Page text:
Everything I Needed to Know About IT I Learned From The Falcon and the Winter Soldier (Part One)
September 17, 2021 |
(This piece was co-authored by Alex Taylor and Leon Adato)
Before we take flight here, let me start with fair warning—this article contains several spoilers for The Falcon and the Winter Soldier, so if you haven’t seen it and don’t want to know what happens yet, you can bookmark this article and come back to it later.
The Falcon and the Winter Soldier took a deep dive into several important topics: trauma, self-confidence, and identity, to name a few. But the lessons the popular show imparts aren’t just for super soldiers and tech-assisted superheroes. Many of the things the show discusses apply equally to the IT heroes who keep their workplaces afloat. Here are some of the lessons I learned from the show that can help you achieve liftoff in your day-to-day life.
Taking the Shield
When Sam returns Captain America’s shield at the beginning of the show, many people feel disappointed. After all, he’s an Avenger—and not just any Avenger, but one hand-picked by Captain America to carry the shield. But one of the reasons why Sam doesn’t take up the mantle of Captain America is a familiar one to anyone who’s entered a new role in IT: Sam has a classic case of imposter syndrome.
When you enter a new role and someone says, “You have big shoes to fill,” it immediately puts a lot of pressure on you. This is especially true in IT, where you feel like the only outcomes of taking on a new job are to be hailed as a hero or regarded as an empty-headed poseur by your coworkers with no in-between. Falcon makes this doubly-clear with the introduction of John Walker, the so-called “new” Captain America, who’s quickly shown to suffer from his own case of imposter syndrome, and (to be quite honest) to be someone who doesn’t quite measure up to the moral standards of the job.
Meanwhile, back in our world of IT: not knowing how to fill those shoes right away can be intimidating, and it often prevents IT pros from stepping into a role they might really enjoy. Despite Steve Rogers’ confidence in Sam’s ability—or the confidence of anyone who pushes you in the direction of a new role—this doesn’t automatically translate into self-confidence.
But the truth is, almost no one steps into a new job and says, “Not only can I do this job easily, I can also do another job on top of it.” What’s important to know about imposter syndrome is something Sam eventually has to come to grips with: it’s OK to step into a new role knowing you may not have what it takes right away. It’s OK to say, “I don’t know enough about this right now, but I know that I can get there.” Whether it’s through completing trainings, getting new certifications, or bouncing a shield off of random objects until you get the hang of it, it’s okay to start filling in your knowledge gaps as you go. You don’t have to know everything before you agree to take a new position.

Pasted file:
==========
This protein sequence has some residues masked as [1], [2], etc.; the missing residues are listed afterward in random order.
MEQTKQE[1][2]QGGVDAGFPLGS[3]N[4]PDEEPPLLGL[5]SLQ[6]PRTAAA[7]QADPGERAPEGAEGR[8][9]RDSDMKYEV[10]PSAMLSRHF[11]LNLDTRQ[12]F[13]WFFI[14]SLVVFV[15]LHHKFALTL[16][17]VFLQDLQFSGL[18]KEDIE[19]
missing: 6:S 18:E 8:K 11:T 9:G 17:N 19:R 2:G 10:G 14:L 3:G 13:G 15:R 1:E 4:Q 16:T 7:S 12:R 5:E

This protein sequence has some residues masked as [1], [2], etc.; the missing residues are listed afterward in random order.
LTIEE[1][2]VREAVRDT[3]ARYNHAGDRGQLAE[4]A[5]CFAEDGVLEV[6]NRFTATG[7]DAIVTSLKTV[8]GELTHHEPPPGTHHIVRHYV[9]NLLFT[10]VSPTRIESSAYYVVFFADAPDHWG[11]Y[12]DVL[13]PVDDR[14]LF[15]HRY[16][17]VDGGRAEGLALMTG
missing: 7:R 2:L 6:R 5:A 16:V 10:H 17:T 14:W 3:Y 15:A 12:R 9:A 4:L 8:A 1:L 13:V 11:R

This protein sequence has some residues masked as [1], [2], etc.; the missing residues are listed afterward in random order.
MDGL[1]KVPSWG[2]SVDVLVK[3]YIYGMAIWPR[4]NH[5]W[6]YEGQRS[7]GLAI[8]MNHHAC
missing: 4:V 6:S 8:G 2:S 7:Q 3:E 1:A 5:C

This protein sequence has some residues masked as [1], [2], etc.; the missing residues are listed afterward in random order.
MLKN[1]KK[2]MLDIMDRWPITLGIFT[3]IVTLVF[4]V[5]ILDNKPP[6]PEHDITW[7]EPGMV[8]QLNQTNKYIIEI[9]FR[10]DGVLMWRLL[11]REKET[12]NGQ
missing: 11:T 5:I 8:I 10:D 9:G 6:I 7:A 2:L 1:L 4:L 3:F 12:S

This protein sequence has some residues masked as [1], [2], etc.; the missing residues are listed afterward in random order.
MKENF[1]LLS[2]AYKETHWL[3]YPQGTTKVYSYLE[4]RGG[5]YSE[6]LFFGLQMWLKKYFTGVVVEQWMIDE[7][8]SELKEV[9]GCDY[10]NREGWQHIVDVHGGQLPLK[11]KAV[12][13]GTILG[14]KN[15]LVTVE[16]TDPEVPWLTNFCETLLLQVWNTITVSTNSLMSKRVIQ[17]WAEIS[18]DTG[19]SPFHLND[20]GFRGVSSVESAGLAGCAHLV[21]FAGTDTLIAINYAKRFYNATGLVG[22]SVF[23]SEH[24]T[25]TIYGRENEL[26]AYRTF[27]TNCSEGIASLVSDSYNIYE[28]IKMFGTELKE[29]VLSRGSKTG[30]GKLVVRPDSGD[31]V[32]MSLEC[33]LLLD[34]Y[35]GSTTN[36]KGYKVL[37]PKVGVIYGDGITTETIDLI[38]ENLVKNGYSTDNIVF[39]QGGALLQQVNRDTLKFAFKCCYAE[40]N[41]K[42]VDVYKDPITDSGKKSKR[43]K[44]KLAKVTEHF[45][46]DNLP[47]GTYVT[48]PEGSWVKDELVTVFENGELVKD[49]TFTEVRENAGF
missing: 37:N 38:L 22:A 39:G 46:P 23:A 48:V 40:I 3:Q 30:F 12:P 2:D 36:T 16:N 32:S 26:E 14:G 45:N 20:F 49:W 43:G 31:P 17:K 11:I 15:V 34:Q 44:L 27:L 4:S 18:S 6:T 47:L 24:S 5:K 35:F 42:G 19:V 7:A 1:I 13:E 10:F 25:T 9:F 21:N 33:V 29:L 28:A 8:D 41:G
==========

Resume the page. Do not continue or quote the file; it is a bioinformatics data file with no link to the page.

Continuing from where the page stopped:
We’ll talk about Isaiah Bradley more later—likely in another installment of this series, as the character deserves plenty of room for discussion—but Isaiah Bradley is like a lot of IT pros in one key way: he’s an unsung hero.
If you’ve worked in IT for more than a few minutes, you probably know what it’s like to be an unsung hero. IT pros sometimes fly under the radar when they’re doing good work—after all, good work for an IT pro often looks like “just a normal day” for everyone else. One common problem in IT is we promote and give bonuses to the people who wake up at 2:00 in the morning because there’s a SEV 1 emergency, put out the fire, and work for 48 hours straight to get everything fixed. Managers notice this and want to reward it.
But the trouble is managers sometimes don’t notice—and therefore don’t promote and give bonuses to—the IT pros who get their work done at 4:30 in the afternoon, so there’s no late-night issue to deal with in the first place. Unlike with Isaiah Bradley, it’s not the intention of most managers to make sure these IT pros don’t get the recognition they deserve. Still, the hard work they’ve done goes largely unnoticed, and this isn’t okay.
Putting in the effort during normal business hours to avoid technical debt and make sure things don’t break should be rewarded just as much as putting out fires. We should encourage people who get their work done at 5:00 p.m. and are so confident about their work they have the confidence to push things to production on a Friday afternoon. I can already hear the IT pros reading this saying, “Not on a Friday afternoon! It’ll ruin my weekend!”
But the point here is if you aren’t confident in pushing something to production on Friday because you know it’ll cause issues over the weekend, then you shouldn’t push it to production on a Tuesday, either.
The good news in all this is there’s no statute of limitations for recognizing these unsung heroes. By the end of the series, Isaiah Bradley’s name, contributions, and sacrifices are made known to the world. And like Isaiah Bradley, when you recognize someone for their previously unnoticed hard work, it inspires others to work just as hard. Isaiah’s grandson, Elijah Bradley—in the comics, at least—only feels becoming a superhero is something worth doing after seeing his grandfather recognized.
But this only scratches the surface of the practical lessons IT pros can learn from The Falcon and the Winter Soldier. Keep an eye out for Part 2 of this series, where we’ll cover other important takeaways from the show.